Fig. 2 Electoral systems and ethno-political exclusion

Note: Figures show the change in the predicted probability of electoral violence when going from proportional to majoritarian electoral rules (Figs 3a and 3c) and when increasing mean district magnitude (log transformed) with one unit (Figs 3b and 3d) at different levels of ethno-political exclusion. Ethno-political exclusion is measured as the size of the largest excluded ethno-political group relative to the country population. Shaded area shows the 95 per cent confidence intervals.

Table 3 Electoral Systems, Societal Cleavages and Electoral Violence

Notes: Robust standard errors clustered by country. *p<0.1; **p<0.05; ***p<0.01.

We start by focusing on opposition electoral violence. As seen in Figure 2a, the conflict-inducing effect of majoritarian formulas increases with the size of the largest excluded group. In a country with no excluded ethno-political group, there is no statistically significant effect of a change from PR to majoritarian rules. For a country where the largest excluded ethno-political groups constitutes 44 per cent of the population (i.e., at the 95th percentile), a change from PR to majoritarian rules is associated with an increased risk of opposition violence of about 4 per cent. The difference-in-differences between these two scenarios is statistically significant at the 95 per cent level suggesting a clear interaction effect.

The effect of district magnitude shown in Figure 2b is similar, and the conflict-reducing effect of larger district magnitudes increases with the size of the largest ethno-political groups. Increasing district magnitude by one unit (on the logged variable) reduces the risk of election violence by 0.5 per cent when there is no excluded group, but by 1 per cent when the largest excluded groups constitutes 44 per cent of the population. Again, the difference-in-differences is significant at the 95 per cent confidence level.

Our results suggest a similar pattern with regard to the risk of government violence (Figures 2c and 2d). The conflict-inducing effect of going from PR to majoritarian formulas is positive and becomes stronger as the size of the excluded ethno-political group increases. The marginal effect is 0.2 per cent when there are no excluded groups and 3.8 per cent when the largest excluded group constitutes 44 per cent of the population, and the difference-in-differences is significant at the 95 per cent level. The conflict-dampening effect of larger electoral districts is also negative across all values of the ethno-political exclusion variable. However, the curve is almost flat and the test statistics shows no evidence of a significant interaction effect.

We next focus on the interaction effect between electoral institutions and different levels of land inequality. The results are reported for Models 5–8 in Table 3 and are graphed in Figure 3.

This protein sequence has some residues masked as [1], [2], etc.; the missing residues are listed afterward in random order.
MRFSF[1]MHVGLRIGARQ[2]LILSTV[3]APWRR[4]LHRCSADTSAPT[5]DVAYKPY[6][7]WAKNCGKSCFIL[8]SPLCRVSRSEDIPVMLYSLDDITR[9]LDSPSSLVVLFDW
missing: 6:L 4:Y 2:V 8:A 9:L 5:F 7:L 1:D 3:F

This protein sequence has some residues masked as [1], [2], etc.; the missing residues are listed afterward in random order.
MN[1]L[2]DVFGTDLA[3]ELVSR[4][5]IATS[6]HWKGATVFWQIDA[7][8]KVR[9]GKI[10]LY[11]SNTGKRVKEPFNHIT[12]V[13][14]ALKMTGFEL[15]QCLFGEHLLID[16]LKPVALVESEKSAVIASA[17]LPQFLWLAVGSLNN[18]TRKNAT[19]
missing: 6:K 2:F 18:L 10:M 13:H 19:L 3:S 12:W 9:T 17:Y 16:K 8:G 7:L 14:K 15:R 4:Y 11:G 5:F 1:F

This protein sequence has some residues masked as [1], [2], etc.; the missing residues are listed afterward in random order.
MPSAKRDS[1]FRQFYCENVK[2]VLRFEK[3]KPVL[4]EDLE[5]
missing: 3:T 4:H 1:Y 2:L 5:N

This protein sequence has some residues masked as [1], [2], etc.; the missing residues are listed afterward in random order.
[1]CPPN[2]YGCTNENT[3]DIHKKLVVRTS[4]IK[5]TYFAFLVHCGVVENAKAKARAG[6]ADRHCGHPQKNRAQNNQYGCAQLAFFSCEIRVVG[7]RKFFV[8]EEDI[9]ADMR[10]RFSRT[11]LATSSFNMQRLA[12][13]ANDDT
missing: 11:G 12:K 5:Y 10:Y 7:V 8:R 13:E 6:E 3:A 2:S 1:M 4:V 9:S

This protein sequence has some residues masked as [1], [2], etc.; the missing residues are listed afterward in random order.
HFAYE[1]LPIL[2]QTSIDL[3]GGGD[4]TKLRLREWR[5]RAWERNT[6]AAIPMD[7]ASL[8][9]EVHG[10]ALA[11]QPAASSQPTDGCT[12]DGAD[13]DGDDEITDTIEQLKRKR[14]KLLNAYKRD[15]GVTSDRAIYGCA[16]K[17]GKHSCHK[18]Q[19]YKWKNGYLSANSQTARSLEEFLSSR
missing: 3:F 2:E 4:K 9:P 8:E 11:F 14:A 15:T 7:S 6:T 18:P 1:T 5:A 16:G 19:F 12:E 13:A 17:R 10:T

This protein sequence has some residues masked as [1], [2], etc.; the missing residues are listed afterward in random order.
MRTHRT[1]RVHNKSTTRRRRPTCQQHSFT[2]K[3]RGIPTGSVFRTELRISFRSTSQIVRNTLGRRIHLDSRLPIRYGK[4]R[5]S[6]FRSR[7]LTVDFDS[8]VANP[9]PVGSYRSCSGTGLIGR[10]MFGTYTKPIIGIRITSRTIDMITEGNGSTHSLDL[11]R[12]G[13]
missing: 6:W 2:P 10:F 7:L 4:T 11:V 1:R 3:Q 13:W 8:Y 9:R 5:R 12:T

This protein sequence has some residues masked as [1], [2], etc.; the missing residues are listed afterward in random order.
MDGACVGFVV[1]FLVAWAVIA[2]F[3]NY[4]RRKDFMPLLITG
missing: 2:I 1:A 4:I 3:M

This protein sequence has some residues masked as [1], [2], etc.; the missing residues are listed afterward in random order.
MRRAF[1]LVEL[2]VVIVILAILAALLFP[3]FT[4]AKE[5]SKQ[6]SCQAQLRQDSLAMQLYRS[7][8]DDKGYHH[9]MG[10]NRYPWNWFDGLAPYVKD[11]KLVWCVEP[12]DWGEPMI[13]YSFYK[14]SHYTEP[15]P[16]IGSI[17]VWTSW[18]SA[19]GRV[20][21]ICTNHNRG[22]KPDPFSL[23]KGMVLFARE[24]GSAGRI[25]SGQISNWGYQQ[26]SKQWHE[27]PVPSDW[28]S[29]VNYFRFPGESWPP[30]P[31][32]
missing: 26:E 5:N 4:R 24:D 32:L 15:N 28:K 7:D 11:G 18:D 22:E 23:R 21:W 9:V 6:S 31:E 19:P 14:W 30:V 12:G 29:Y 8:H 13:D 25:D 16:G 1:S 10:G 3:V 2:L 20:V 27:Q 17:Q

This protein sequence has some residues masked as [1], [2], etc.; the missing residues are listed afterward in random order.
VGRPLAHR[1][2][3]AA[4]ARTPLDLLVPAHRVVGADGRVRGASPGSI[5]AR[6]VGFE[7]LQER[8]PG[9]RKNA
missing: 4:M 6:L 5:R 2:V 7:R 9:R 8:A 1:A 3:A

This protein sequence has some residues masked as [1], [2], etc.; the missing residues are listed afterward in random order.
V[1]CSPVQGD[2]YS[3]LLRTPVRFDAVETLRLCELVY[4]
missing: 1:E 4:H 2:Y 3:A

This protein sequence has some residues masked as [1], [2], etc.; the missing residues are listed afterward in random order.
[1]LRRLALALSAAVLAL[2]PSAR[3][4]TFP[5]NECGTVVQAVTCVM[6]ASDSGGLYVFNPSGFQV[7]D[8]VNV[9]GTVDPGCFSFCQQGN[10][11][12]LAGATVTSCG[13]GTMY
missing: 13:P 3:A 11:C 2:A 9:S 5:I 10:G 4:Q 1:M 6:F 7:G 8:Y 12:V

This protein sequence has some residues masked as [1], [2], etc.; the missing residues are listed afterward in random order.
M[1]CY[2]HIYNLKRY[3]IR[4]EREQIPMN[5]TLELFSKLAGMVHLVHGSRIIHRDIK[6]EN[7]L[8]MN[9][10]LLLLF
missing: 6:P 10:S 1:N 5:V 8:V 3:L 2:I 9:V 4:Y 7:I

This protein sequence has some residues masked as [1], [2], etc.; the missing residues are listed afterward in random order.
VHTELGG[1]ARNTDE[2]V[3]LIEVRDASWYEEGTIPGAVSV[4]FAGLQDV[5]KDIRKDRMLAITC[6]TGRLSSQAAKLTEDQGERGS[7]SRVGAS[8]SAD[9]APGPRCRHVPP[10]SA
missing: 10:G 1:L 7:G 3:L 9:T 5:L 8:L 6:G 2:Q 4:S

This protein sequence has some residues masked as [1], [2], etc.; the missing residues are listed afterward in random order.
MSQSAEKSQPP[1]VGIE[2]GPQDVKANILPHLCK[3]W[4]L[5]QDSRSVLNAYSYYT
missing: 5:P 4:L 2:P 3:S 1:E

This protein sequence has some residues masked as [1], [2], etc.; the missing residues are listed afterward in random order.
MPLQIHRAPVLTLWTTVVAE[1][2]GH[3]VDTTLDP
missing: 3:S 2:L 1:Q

Fig. 3 Electoral systems and land inequality

Note: Figures show the change in the predicted probability of electoral violence when going from proportional to majoritarian electoral rules (Figs 3a and 3c) and when increasing mean district magnitude (log transformed) with one unit (Figs 3b and 3d) for different levels of land inequality. Land inequality is measured as the share of large-scale farms (as opposed to family farms). Shaded area shows the 95 per cent confidence intervals.

Large economic inequalities increase the risk that majoritarian formulas lead to opposition violence (Figure 3a). For a country in the 5th percentile on the land inequality measure (i.e., with 40 per cent large-holding farms), the effect of going from PR to majoritarian rules increases the risk of violence by 0.2 per cent. For a country in the 95th percentile (with 74 per cent large-holding farms), the corresponding marginal effect is 2.6 per cent. The difference-in-differences between these scenarios is statistically significant at the 95 per cent level. For the MDM variable (Figure 3b) there is no evidence of a significant interaction effect.

For government violence, the conflict-inducing impact of economic inequality under majoritarian institutions applies to both electoral formulas and district magnitude. When we compare countries at the 5th and 95th percentiles on land inequality, we can see that the marginal effect of going from PR to majoritarian rules on the risk of government violence increases from close to 0 to 2.5 per cent. The difference-in-differences is significant at the 95 per cent level. In addition, district magnitude becomes increasingly important at higher levels of land inequality. A one-unit increase in district magnitude (logged) does not have a statistically discernable effect for a country at the 5th percentile on the land inequality variable. At the 95th percentile, however, the violence-reducing effect of district magnitude is 0.7 per cent and is statistically significant at the 95 per cent level. Thus, majoritarian institutions seem to motivate governments to use election violence in countries where wealth is narrowly concentrated.


This article provides the first large-scale study on the influence of electoral institutions on the risk of electoral violence. Focusing on the electoral regimes of Sub-Saharan Africa, we find that electoral institutions are important for shaping the incentives for governments and opposition alike to engage in electoral violence. PR systems and a greater number of legislative seats per electoral district significantly reduce the risk that actors will engage in violent electoral strategies. PR electoral institutions are particularly important for mitigating the risk of electoral violence where large ethno-political groups are excluded from power. They also become important in the presence of large wealth inequalities in determining the likelihood that political actors will use violent electoral strategies.